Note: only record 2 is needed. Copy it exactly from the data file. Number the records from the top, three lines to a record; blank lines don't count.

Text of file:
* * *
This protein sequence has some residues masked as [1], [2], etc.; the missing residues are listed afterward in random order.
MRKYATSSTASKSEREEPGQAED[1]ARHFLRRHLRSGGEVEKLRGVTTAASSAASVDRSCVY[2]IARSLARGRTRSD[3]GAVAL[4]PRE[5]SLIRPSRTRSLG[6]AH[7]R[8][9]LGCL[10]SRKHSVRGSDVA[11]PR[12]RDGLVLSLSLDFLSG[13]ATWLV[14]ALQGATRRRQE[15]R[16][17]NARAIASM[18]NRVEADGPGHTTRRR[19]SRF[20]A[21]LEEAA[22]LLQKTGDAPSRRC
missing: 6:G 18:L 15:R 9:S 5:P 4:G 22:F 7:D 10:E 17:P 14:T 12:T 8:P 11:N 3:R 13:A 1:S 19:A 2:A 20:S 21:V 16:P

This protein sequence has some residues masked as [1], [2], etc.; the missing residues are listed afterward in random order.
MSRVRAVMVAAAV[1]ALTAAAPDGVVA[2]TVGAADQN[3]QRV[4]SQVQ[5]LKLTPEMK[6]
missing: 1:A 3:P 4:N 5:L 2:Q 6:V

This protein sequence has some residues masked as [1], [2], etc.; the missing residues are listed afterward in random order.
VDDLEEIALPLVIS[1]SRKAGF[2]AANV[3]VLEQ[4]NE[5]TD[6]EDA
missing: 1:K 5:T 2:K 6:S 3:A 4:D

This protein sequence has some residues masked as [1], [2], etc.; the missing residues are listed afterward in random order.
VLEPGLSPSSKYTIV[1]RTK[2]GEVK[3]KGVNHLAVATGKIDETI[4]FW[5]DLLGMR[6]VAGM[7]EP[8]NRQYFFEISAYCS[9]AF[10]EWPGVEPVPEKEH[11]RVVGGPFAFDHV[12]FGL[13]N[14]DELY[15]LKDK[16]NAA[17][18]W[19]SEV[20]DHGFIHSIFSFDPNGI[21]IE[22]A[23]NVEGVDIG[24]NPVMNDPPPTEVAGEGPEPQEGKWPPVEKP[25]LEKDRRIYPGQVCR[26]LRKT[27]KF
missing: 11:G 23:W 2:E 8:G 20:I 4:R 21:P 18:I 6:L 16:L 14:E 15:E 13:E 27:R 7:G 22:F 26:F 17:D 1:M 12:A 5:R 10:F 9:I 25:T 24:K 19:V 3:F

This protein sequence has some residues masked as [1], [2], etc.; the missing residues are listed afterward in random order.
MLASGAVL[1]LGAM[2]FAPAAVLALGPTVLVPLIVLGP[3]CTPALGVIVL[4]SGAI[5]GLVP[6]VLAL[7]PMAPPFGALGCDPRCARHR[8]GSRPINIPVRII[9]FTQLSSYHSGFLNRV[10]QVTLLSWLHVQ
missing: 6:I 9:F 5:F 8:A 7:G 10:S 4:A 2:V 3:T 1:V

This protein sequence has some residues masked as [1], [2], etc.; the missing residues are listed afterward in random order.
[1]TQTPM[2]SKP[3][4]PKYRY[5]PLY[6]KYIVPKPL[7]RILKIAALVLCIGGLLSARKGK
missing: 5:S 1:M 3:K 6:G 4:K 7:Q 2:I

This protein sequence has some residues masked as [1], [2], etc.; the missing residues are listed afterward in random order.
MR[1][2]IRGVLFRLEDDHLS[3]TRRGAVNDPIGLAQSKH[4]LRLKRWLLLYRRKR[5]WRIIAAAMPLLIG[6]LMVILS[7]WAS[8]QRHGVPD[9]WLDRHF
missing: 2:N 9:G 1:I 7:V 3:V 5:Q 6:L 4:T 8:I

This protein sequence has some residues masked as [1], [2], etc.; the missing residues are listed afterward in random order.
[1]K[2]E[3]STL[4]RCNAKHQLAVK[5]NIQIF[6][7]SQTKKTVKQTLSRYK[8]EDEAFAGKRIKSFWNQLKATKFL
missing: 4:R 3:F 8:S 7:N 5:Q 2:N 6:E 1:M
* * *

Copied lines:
This protein sequence has some residues masked as [1], [2], etc.; the missing residues are listed afterward in random order.
MSRVRAVMVAAAV[1]ALTAAAPDGVVA[2]TVGAADQN[3]QRV[4]SQVQ[5]LKLTPEMK[6]
missing: 1:A 3:P 4:N 5:L 2:Q 6:V